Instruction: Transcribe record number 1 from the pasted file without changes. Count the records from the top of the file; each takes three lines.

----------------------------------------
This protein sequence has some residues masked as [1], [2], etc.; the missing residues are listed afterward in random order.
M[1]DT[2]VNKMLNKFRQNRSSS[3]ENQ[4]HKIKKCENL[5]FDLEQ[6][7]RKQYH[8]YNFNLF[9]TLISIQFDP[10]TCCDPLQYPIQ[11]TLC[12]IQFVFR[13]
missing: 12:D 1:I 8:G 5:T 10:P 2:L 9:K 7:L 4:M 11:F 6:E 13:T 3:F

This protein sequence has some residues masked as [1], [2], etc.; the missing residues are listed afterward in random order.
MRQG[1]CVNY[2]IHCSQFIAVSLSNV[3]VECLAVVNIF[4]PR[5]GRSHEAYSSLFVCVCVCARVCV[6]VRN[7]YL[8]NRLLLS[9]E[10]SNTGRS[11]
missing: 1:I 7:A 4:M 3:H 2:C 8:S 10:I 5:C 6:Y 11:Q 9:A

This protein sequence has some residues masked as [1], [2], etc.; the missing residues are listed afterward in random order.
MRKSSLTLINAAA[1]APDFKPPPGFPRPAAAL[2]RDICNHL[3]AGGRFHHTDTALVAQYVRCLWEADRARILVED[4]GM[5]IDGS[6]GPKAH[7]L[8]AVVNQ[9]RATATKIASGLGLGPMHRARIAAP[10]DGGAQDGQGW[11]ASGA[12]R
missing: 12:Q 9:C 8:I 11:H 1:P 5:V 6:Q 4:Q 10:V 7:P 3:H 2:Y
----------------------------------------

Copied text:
This protein sequence has some residues masked as [1], [2], etc.; the missing residues are listed afterward in random order.
M[1]DT[2]VNKMLNKFRQNRSSS[3]ENQ[4]HKIKKCENL[5]FDLEQ[6][7]RKQYH[8]YNFNLF[9]TLISIQFDP[10]TCCDPLQYPIQ[11]TLC[12]IQFVFR[13]
missing: 12:D 1:I 8:G 5:T 10:P 2:L 9:K 7:L 4:M 11:F 6:E 13:T 3:F